Strategic Planning Tool

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Strategic planning, a necessary tool to aid in the strategic decision making process of a firm covering long range of time. The process involves managing resources efficiently and analyzing the environmental threats and opportunities as well as the strength and weaknesses of the firm (Lorange, 1978). This essay will explain and disagree with the statement that the only difference of strategic planning in domestic and international markets are the currency and language difference. For an MNC to be headquartered globally, its strategy has to take into account many other factors but the essay will discuss only about how the firm’s resources are allocated and the economical-cultural-political forces in the macro environment that affect them. A firm has to deal with the allocation of resources internationally in order to exploit the opportunities and threats into its advantage. If the targeted market is saturated with potential new entrants, existing international competitors, and substitute players, fierce competition and low profits are to be expected. Resources are scarce and they are required to support and sustain attacks from competitors. Furthermore, they have to monitor the country’s economic state such the consumption power including its interest rate which is critical to borrowing funds locally for investment. These factors are important when deciding whether to expand into foreign markets or not. For firms introducing their domestic matured product internationally, the product life cycle will be different from one country to another. Accordingly, investment can be modified and market share can be dominated more efficiently. Therefore, economically, strategies need to be low-risk, high value and sustainable. Hamel and Prahalad, in their work, described the strategies used by foreign MNCs when competing against each other. When a global firm uses financial resources of one subsidy to fight a competitor in another subsidy, it is pursuing a cross-subsidization strategy. When a firm competes with a larger competitor, it is not enough that it is financially equipped. It needs to funnel resources globally back to the defending market or raise them locally if cross-border movements are hindered by exchange risk or regulations. However, caution is needed to ensure that the firm’s borrowing needs are not revealed as it can lose strategic competitive surprise. One scenario was “thrust and parry” which uses cross-subsidization when an aggressive MNC attack another MNC in its domestic market, the defensive MNC retaliate by targeting a market where its aggressor is most vulnerable with least cash flow. For example, in international tire market Michelin used its strong European profit base to attack Goodyear’s American home market. Goodyear, retaliated back in European instead of in US market because Michelin would expose only a small amount of its worldwide business in US with very little to lose. Goodyear, on the other hand, would sacrifice margins in its largest market. Firms have to choose between the cost effectiveness of off-shore sourcing their production and the competitive effectiveness based on the ability to retaliate in competitor’s key markets. The main concept here is not to sell at price lower than the market’s but rather to squeeze the competitor’s margins just enough to dry up its attacking strategy to force its expansion down. Price level difference may provide not only the means but also the motivation for cross-subsidization. Competitiveness due to labor cost and scale advantage itself is vulnerable since labor costs change due to development of economies or exchange rate fluctuate. Low cost manufacturing locations change, from Japan to Korea, Thailand to China as well as scale-based cost advantages change, particularly due to manufacturing technology. Here, resources not only refer to monetary aspects but also human capital of the firm and its knowledge. Firms with enough skilled workforce and management skills can create transfer their learning effects from domestic to their international subsidiaries and if these skills are unique, they can become the firm’s competitive advantage. For example, America’s Silicon Valley host the top consumer electronics and technology research centers such as Apple and Intel, meaning the attractiveness of that location is its workforce’s innovative culture. While thinking of different strategies, there are external threats such as the culture shock where foreign entry are resisted due to the attitude of local employees and therefore, firms should consider quality of the workforce when strategizing new entries. In domestic market, there is no difference in culture or no ambiguity of the workforces’ average skill level. On a legal perspective, tough labor laws and union pressures may hinder the firm’s efficiency and different strategic human resource management will be needed to overcome this. However, that’s not the complete picture. For example, some countries have restrictions concerning remittance of funds and some necessitates the production to be carried out domestically. So, country analysis need to be carried out to take into account factors such as corruption, political stability and the extent of tax grants before developing international strategy. Compared to domestic market, all these factors are known. Host and home country’s foreign policy may affect the strategy such as government support for threatened business if it has important interdependencies for example Mittal’s acquisition of world steel market share forced European countries’ steel manufacturers to team up and create a single brand called Arcelor. This concept of (protectionism) protecting infant industries who are not strong enough for global competition is used frequently. For example, Sony and Mitsubishi’s entry into European market alerted respective governments of a possible industry takeover. So, these governments frustrated the Japanese firms by restricting offshore sourcing or worker layoffs or closing down manufacturing plants hindering their rational production and cost advantage. This helped European firms to close down the competition and cost advantage gap. However, the Japanese had a long-term strategy and they simply partnered with willing UK firms, thus entering and capturing the European market share. Their technique was low-risk, low-profile supplier strategy which assisted in their global brand dominance. Other strategies to influence governments include information and financial incentives. Information strategy refers to lobbying the key officials to obtain special treatment or lifting entry barriers. By international trade organizations such as WTO to negotiate with foreign governments, firms can achieve their strategy more effectively. Another method is to induce policy makers through direct pressure by giving incentives. This can be regarded as unethical but in some government, this is viewed as gift giving or necessary to accelerate procedure. For example, in China, guangxi is practiced openly which means fulfilling someone’s (politicians’) needs and working alongside them in order to achieve something in return. Guangxi is not considered bribery in China as it is common and understood in the business culture. As the statement has mentioned, currency exchange problems are present when transferring funds from domestic to international markets, especially when amount is large. It is plausible for only the two mentioned difference but under certain conditions. For example, a firm exporting steel products under license from home country without any localization of products to foreign market. Then, there can be only exchange rate uncertainty for revenue transfer and communication issues with the licensee. In this way, there is no control over assets such as human resource or capital but the exported product. But these simple assumptions will not apply if domestic scoped firms are challenged by foreign competitors. They will have to play by the rules of global competition to survive and that takes into account many factors as mentioned above. In my opinion, today’s global environment is very diverse and uncertain. Strategies need to be long-sighted and the firm’s own vulnerability should be realized and taken into consideration during decision making process. Firms should expand globally and realize more market share, profits and economies of scale. Therefore, currency and language difference alone cannot prepare firms if they want to expand to international markets from domestic market.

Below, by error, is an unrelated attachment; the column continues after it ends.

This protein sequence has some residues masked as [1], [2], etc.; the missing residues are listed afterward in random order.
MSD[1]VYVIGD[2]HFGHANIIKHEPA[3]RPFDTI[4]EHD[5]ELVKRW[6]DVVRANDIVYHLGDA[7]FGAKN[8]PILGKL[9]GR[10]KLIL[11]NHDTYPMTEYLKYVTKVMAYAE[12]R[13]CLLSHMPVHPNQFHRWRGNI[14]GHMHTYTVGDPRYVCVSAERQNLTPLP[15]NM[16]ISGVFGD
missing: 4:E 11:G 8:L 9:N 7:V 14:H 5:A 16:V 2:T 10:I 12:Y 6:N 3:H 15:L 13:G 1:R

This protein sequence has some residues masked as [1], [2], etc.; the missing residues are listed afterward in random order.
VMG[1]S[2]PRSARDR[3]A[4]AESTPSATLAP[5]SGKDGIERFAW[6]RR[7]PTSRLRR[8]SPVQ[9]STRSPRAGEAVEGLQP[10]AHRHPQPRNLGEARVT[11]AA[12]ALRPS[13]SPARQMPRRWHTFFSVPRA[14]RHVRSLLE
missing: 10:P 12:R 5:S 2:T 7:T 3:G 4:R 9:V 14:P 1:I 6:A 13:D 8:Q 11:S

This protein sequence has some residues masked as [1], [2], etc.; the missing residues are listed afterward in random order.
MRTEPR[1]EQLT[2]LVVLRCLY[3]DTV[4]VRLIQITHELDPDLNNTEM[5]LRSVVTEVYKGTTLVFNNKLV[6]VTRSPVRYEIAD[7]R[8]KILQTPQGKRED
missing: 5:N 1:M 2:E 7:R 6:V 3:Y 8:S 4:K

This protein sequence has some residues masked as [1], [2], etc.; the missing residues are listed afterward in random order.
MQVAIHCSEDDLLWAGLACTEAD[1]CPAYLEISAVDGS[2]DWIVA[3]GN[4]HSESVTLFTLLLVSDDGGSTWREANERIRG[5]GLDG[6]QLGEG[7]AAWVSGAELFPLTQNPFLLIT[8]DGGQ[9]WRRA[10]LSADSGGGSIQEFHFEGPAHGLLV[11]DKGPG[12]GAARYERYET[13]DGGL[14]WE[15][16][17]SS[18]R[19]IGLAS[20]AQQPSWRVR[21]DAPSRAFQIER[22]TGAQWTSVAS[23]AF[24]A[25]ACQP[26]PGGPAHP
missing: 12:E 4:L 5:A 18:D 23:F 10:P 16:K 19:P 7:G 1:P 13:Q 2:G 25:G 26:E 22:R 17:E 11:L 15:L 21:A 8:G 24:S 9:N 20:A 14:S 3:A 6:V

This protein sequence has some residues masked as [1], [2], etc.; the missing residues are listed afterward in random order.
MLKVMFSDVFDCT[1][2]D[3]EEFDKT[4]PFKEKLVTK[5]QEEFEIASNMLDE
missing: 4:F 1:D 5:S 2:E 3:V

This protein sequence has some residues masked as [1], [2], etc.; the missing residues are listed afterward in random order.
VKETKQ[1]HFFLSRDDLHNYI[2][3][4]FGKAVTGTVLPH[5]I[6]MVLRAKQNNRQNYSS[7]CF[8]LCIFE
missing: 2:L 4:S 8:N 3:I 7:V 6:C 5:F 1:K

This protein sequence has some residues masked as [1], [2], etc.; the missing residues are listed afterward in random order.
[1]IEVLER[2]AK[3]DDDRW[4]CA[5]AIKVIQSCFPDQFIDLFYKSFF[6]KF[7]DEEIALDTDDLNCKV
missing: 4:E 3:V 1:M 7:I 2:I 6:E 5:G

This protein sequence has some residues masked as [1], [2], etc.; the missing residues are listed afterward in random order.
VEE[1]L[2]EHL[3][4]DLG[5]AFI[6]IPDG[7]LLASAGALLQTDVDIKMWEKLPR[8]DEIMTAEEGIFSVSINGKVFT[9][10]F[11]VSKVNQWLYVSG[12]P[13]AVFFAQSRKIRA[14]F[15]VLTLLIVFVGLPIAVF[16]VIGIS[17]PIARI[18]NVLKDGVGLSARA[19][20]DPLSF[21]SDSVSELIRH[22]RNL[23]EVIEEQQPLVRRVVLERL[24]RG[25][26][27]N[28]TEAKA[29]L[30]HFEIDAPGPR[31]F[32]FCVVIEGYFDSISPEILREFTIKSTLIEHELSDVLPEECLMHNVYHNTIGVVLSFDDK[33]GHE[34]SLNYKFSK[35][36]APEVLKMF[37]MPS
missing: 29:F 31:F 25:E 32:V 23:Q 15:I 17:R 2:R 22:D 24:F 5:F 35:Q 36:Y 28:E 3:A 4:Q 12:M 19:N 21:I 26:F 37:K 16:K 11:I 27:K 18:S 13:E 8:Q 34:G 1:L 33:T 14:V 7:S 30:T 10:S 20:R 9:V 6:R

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Strategic Planning Tool. (2017, Jun 26). Retrieved January 30, 2023 , from